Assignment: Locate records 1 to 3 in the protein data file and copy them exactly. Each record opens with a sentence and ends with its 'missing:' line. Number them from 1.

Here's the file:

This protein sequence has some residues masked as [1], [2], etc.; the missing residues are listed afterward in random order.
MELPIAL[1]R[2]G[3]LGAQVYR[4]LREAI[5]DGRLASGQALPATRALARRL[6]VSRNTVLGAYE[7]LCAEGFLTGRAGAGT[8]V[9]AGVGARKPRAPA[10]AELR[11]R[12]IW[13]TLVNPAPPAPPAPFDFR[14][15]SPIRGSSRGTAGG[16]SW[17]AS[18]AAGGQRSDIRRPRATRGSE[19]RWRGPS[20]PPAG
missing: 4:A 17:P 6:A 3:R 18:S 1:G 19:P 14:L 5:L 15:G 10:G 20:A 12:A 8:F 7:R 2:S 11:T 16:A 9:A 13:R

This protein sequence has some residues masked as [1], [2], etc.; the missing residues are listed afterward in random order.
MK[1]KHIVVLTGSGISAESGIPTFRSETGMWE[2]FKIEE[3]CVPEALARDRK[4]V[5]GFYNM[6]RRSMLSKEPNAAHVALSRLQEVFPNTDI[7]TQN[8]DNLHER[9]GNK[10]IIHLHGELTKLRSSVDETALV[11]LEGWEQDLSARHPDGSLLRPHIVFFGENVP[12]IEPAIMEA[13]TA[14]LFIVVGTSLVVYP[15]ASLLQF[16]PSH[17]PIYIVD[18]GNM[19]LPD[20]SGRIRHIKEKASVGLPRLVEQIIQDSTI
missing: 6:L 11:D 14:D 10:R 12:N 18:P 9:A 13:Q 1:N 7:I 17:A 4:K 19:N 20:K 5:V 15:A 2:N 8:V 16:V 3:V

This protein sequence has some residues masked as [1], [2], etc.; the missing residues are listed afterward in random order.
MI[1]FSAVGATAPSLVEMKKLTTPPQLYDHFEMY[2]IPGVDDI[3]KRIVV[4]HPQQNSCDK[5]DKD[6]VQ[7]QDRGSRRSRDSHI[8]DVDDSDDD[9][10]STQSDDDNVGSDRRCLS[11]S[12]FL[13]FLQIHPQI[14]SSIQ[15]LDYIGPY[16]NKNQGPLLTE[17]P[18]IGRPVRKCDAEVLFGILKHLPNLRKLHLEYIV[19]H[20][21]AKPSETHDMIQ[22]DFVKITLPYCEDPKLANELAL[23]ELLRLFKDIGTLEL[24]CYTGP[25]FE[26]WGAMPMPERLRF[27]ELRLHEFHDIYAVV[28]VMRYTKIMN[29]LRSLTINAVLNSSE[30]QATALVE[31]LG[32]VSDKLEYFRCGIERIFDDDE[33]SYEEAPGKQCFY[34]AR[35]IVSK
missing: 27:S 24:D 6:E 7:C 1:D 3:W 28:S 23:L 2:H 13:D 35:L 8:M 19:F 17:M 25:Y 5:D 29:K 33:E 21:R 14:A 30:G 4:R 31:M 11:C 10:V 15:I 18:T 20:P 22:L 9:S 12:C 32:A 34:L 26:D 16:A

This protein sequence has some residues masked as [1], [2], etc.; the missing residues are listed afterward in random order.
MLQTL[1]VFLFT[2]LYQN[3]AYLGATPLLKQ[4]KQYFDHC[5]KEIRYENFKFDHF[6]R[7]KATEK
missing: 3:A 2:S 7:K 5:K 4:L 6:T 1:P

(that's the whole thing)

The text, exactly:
This protein sequence has some residues masked as [1], [2], etc.; the missing residues are listed afterward in random order.
MELPIAL[1]R[2]G[3]LGAQVYR[4]LREAI[5]DGRLASGQALPATRALARRL[6]VSRNTVLGAYE[7]LCAEGFLTGRAGAGT[8]V[9]AGVGARKPRAPA[10]AELR[11]R[12]IW[13]TLVNPAPPAPPAPFDFR[14][15]SPIRGSSRGTAGG[16]SW[17]AS[18]AAGGQRSDIRRPRATRGSE[19]RWRGPS[20]PPAG
missing: 4:A 17:P 6:A 3:R 18:S 1:G 19:P 14:L 5:L 15:G 10:G 20:A 12:A 8:F 7:R 2:S 11:T 16:A 9:A 13:R

This protein sequence has some residues masked as [1], [2], etc.; the missing residues are listed afterward in random order.
MK[1]KHIVVLTGSGISAESGIPTFRSETGMWE[2]FKIEE[3]CVPEALARDRK[4]V[5]GFYNM[6]RRSMLSKEPNAAHVALSRLQEVFPNTDI[7]TQN[8]DNLHER[9]GNK[10]IIHLHGELTKLRSSVDETALV[11]LEGWEQDLSARHPDGSLLRPHIVFFGENVP[12]IEPAIMEA[13]TA[14]LFIVVGTSLVVYP[15]ASLLQF[16]PSH[17]PIYIVD[18]GNM[19]LPD[20]SGRIRHIKEKASVGLPRLVEQIIQDSTI
missing: 6:L 11:D 14:D 10:R 12:N 18:P 9:A 13:Q 1:N 7:I 17:A 4:K 19:N 20:K 5:V 15:A 2:N 8:V 16:V 3:V

This protein sequence has some residues masked as [1], [2], etc.; the missing residues are listed afterward in random order.
MI[1]FSAVGATAPSLVEMKKLTTPPQLYDHFEMY[2]IPGVDDI[3]KRIVV[4]HPQQNSCDK[5]DKD[6]VQ[7]QDRGSRRSRDSHI[8]DVDDSDDD[9][10]STQSDDDNVGSDRRCLS[11]S[12]FL[13]FLQIHPQI[14]SSIQ[15]LDYIGPY[16]NKNQGPLLTE[17]P[18]IGRPVRKCDAEVLFGILKHLPNLRKLHLEYIV[19]H[20][21]AKPSETHDMIQ[22]DFVKITLPYCEDPKLANELAL[23]ELLRLFKDIGTLEL[24]CYTGP[25]FE[26]WGAMPMPERLRF[27]ELRLHEFHDIYAVV[28]VMRYTKIMN[29]LRSLTINAVLNSSE[30]QATALVE[31]LG[32]VSDKLEYFRCGIERIFDDDE[33]SYEEAPGKQCFY[34]AR[35]IVSK
missing: 27:S 24:D 6:E 7:C 1:D 3:W 28:S 23:L 2:H 13:D 35:L 8:M 19:F 17:M 25:Y 5:D 29:K 33:E 21:R 14:A 30:G 4:R 31:M 11:C 10:V 15:I 18:T 20:P 22:L 9:S 12:C 32:A 34:L 26:D 16:A